Songwriting is an important part of music production...obviously but before you learn how to form certain chords you must first learn about scales.
A scale is a series of notes that go in an ascending and descending manner. For every scale that is minor or major there are 7 notes, for example in the key of C the notes are C - D - E - F - G - A - B. and the 8th note (in this example will be C) goes back to the root note but an octave higher. (the 12th fret on a guitar).
Each note of a scale has a corresponding number from 1 to 7. So for the key of C it will be as follows:
C = 1
D = 2
E = 3
F = 4
G = 5
A = 6
B = 7
In order to make a major triad you will play the 1st + 3rd + 5th notes of a major scale.
In our example it is C - E - G, that's the C major chord.
Let's have another example this time using the C minor scale:
C = 1
D = 2
Eb = 3
F = 4
G = 5
Ab = 6
Bb = 7
In order to make a minor triad you will play the 1st + 3rd + 5th notes of a minor scale.
In our example it is C - Eb - G, that's the C minor chord.
Roman NumeralsSometimes instead of numbers Roman Numerals are used. We go back to our example and use a Roman Numeral for each note in the key of C:
C = I
D = ii
E = iii
F = IV
G = V
A = vi
Roman numeral I refers to the chord built on the first note of the C major scale. Roman numeral II refers to the chord built on the second note of the C major scale, and so on. If you notice, some of the Roman numerals are capitalized while others are not. Uppercase Roman numerals pertain to a major chord, while lowercase Roman numerals pertain to a minor chord. Uppercase Roman numerals with a (+) symbol refer to an augmented chord. Lowercase Roman numerals with a (o) symbol refer to a diminished chord.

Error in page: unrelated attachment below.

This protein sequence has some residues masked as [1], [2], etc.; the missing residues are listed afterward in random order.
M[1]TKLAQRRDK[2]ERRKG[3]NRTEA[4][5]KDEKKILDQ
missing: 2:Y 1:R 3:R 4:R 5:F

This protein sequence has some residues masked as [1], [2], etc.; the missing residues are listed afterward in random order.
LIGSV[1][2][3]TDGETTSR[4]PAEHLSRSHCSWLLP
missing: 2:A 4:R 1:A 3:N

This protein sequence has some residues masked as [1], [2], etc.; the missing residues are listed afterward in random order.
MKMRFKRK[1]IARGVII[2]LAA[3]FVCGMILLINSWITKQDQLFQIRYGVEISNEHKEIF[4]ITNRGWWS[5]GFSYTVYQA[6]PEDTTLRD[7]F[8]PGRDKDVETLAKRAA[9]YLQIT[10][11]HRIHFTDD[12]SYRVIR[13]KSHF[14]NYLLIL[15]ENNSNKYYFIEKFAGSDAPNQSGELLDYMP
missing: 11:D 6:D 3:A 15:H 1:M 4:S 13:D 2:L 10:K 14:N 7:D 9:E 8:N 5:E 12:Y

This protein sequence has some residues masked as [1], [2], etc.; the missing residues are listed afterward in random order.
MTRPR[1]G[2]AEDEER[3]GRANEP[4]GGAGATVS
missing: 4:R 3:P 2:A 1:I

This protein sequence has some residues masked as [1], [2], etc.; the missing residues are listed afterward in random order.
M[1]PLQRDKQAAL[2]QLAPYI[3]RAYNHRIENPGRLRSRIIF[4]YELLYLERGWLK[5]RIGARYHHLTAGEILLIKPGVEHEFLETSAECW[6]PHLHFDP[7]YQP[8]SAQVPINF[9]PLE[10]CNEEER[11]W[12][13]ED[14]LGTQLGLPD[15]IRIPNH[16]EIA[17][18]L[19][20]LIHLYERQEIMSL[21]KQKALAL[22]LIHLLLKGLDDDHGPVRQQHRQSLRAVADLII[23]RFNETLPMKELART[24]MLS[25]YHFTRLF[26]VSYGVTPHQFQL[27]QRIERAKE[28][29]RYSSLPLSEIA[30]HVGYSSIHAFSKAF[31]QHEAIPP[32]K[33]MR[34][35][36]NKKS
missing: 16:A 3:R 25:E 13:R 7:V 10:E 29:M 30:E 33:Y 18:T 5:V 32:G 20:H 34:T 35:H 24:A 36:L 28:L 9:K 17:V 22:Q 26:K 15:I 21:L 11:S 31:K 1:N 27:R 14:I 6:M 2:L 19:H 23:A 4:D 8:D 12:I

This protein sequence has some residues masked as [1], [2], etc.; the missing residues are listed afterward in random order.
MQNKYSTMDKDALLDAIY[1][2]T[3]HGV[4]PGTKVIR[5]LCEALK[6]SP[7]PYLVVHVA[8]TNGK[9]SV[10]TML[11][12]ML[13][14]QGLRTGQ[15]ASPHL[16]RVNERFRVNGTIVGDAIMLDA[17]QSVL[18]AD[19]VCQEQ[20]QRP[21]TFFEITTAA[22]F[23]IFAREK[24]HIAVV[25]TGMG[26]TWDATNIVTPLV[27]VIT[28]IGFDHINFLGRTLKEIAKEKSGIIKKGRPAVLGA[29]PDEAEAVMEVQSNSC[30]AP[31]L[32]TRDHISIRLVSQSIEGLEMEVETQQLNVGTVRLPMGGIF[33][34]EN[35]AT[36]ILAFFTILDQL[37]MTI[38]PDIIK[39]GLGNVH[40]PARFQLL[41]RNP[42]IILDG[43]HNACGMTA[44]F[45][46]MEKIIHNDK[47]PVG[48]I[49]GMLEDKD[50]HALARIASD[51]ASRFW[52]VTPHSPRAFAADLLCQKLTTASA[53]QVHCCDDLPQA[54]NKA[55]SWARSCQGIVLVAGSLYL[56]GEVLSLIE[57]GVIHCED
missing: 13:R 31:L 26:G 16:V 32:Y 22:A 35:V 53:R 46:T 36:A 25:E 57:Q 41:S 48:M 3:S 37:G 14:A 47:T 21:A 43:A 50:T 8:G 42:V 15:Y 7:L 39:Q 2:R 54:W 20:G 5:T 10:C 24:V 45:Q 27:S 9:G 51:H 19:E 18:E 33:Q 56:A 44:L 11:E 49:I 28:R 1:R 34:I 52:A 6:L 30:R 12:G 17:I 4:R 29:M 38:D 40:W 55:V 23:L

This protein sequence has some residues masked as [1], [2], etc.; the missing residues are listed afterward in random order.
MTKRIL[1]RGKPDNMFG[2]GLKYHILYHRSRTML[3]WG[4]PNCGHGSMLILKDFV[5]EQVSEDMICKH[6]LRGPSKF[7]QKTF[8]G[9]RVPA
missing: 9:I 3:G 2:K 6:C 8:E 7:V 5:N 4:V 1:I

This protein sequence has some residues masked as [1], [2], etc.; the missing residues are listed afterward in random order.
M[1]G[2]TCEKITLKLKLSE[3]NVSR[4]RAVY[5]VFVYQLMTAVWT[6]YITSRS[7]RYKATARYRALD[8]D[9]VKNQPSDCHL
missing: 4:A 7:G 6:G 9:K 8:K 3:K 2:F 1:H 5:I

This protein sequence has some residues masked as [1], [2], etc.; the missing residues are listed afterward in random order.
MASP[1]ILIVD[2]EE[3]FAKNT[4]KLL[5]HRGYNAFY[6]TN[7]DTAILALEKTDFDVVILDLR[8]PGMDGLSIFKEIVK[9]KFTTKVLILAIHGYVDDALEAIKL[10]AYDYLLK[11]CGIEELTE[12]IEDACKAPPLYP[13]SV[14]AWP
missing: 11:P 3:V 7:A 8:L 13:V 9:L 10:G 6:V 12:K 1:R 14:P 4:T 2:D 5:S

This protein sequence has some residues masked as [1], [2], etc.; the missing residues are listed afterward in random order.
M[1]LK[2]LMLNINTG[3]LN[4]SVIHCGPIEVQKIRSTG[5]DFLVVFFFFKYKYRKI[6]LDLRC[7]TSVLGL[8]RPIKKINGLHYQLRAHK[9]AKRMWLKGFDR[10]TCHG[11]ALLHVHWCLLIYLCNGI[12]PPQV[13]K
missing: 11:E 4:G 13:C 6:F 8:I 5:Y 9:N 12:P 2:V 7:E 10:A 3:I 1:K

The I, IV and V Chord PatternFor each key there are 3 chords that are played more than others known as "primary chords." The I - IV - V chords are built from the 1st, 4th and 5th note of a scale.
Let's take the key of C again as an example, looking at the illustration above, you will notice that note I on the key of C is C, note IV is F and note V is G.
Therefor the I - IV - V chord pattern for the key of C is:
C (note I) = C - E- G (1st + 3rd + 5th note of the C scale)
F (note IV) = F - A - C (1st + 3rd + 5th note of the F scale)
G (note V) = G - B - D (1st + 3rd + 5th note of the G scale)
There are many songs that have been written using the I - IV - V chord pattern, just about every Beatles song, Elvis tune, greenday & most blues tunes.
Practice playing the I - IV - V chord pattern for every major key and listen to how it sounds as this might inspire you to come up with a great melody for your song.
Here's a handy table to guide you. Now get writing. I haven't heard anything awesome in about an hour.
I - IV - V Chord Pattern
|Major Key - Chord Pattern|
|Key of C||C - F - G|
|Key of D||D - G - A|
|Key of E||E - A - B|
|Key of F||F - Bb - C|
|Key of G||G - C - D|
|Key of A||A - D - E|
|Key of B||B - E - F#|
|Key of Db||Db - Gb - Ab|
|Key of Eb||Eb - Ab - Bb|
|Key of Gb||Gb - Cb - Db|
|Key of Ab||Ab - Db - Eb|
|Key of Bb||Bb - Eb - F|